E-Commerce Executive Calls for Internet Bill of Rights

By Melanie Arter | January 14, 2021 | 11:39am EST
This illustration photo shows an editor in Los Angeles looking at the official Twitter account of US President Donald Trump on May 26, 2020, with two tweets by the president under which Twitter posted a link reading "Get the facts about mail-in ballots". (Photo by AFP via Getty Images)
This illustration photo shows an editor in Los Angeles looking at the official Twitter account of US President Donald Trump on May 26, 2020, with two tweets by the president under which Twitter posted a link reading "Get the facts about mail-in ballots". (Photo by AFP via Getty Images)

(CNSNews.com) - The co-founder of an E-commerce company is calling for an internet bill of rights to address issues of censorship and privacy.

“If we take a look at the core root of the problem today, it has to do with updated rules or the lack of updated rules and regulation, and what we have, you know, today social media is absolutely a vital means of communication,” Monica Eaton-Cardone, co-founder and COO of Chargebacks911, an E-commerce company that manages digital transactions, told Fox News’s “Fox and Friends” on Thursday.

“In fact, the only way many of us are communicating even between our work responsibilities are through online and internet. Internet is becoming a utility very similar to electricity. So giving some of these oligopolies the ability to enforce their own regulations because of the pressure that they're feeling from the Democrats and the risk that they perceive as a result if they 
don't pander to some of these requests is really creating a worse scenario,” she said.

An oligopoly is defined as a state of limited competition, in which a market is shared by a small number of producers or sellers.

“I think with an updated bill of rights, this is a consumer bill of rights really to protect consumers, it isn't a situation of a Democrat issue or a Republican issue, this is an American issue that really is derived from American values,” Eaton-Cardone said.

When asked how any of those changes will happen with a Democrat-controlled House and Senate, Eaton-Cardone said, “Again the root cause of the problem is outdated rules and outdated regulations. There is not enough privacy that protects consumers. 

“Tech is not an enemy, first of all. All of our technology can actually be used for a greater good. We have AI, machine learning. There is successful strategies to help police, you know, the entire environment so we establish ... a very fair platform for freedom of speech. This is something that is absolutely necessary and crucial for the American public,” she said.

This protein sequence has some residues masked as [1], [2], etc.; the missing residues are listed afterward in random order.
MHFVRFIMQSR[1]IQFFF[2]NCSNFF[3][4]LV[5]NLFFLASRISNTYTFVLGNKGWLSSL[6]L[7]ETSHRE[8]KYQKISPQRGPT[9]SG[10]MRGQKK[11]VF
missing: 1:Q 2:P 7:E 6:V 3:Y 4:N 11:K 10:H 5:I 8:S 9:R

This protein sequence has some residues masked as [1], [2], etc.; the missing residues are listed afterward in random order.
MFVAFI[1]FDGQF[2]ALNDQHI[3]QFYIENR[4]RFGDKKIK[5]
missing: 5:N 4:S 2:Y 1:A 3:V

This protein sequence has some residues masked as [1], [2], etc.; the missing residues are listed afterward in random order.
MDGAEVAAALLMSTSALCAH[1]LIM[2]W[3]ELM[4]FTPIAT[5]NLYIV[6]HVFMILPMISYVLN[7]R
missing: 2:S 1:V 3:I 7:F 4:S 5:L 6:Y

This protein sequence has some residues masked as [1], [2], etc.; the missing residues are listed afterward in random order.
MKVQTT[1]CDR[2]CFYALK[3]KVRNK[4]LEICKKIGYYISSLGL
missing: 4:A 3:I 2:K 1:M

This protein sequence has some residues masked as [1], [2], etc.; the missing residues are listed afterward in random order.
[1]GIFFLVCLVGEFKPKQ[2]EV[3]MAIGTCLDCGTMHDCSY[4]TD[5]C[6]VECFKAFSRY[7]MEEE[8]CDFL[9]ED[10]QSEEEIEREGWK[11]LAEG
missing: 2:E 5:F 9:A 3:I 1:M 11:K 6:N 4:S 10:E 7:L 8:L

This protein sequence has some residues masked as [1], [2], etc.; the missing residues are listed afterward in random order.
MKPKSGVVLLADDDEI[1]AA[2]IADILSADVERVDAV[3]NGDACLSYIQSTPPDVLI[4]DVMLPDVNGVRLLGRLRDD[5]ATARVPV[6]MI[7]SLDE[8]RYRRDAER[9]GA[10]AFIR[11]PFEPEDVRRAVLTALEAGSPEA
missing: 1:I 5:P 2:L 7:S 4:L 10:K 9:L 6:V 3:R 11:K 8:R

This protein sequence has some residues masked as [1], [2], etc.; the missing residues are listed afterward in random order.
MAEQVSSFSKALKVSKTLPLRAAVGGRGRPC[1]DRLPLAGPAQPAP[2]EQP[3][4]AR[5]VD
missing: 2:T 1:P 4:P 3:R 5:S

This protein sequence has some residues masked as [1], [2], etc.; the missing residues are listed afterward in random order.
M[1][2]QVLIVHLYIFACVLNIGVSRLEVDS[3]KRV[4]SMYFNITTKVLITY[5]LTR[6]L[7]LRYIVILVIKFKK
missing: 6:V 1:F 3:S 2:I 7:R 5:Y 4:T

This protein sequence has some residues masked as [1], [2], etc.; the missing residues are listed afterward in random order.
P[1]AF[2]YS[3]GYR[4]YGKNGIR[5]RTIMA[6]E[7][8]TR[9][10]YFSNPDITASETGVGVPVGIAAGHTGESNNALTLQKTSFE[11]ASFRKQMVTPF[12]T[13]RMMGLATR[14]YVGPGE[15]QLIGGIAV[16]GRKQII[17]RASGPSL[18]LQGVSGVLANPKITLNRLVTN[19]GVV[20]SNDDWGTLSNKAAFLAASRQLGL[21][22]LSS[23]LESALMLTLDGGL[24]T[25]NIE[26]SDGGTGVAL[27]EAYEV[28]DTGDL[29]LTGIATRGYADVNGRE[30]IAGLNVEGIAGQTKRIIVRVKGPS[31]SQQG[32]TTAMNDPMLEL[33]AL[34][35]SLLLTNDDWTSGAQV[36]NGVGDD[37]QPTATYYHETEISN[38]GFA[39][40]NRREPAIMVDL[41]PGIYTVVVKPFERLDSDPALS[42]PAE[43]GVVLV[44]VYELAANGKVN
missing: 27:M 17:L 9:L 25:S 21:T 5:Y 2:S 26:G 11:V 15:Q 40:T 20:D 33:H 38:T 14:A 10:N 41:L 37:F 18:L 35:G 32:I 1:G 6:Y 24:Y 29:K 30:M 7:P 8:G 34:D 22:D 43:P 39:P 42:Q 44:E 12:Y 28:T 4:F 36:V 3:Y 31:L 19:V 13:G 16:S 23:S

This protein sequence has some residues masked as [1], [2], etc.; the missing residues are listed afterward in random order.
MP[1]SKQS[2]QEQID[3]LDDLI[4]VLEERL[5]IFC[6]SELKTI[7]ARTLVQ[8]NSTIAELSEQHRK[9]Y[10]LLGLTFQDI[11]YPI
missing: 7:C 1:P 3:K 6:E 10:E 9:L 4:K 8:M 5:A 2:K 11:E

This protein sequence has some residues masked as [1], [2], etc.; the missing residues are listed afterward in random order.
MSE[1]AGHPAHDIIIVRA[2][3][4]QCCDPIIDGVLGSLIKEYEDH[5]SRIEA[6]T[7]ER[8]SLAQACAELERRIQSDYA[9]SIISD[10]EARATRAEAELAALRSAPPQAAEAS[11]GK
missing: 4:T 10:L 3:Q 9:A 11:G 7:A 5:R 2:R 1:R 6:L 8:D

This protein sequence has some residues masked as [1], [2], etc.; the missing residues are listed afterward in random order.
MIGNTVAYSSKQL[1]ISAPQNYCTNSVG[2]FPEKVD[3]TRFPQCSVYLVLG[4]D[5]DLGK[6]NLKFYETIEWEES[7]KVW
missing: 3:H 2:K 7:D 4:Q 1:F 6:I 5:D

Eaton-Cardone said she has 10 different items in her proposed bill of rights, “but I think the most important are the first four.”

“First, you know, private browsing history. You know, if we look at, you know, all the different pii or personal information, digital content. That should also - this is the second one - that should also be private and personally owned by the individual,” she said.

“Third, ownership of personal data and no censoring. We should have a completely neutral platform, so there shouldn’t be censoring. If we censor things or we allow these tech companies to self-regulate, it’s going to be actually a worse situation than we currently have today, and we could end up with even more chaos and corruption,” Eaton-Cardone said.

“What needs to be done again is updated rules and updated regulation, and then the fourth is no censoring as I was saying for political platforms. We know that there’s been issues with leads being sold from some of these larger organizations, social media platforms being used in malicious ways to help sway the public one way or another. I'm definitely not saying I agree with that,” she said.

“The problem is without government stepping in and establishing and updating all of the rules and regulations to actually align with our society today, which we can't get rid of the internet. We have freedom speech. This is an American value. We're not going to -- we're not going to be in a better place. We're actually putting power in hands that are really susceptible. They are biased, and it will definitely get worse,” Eaton-Cardone said. 

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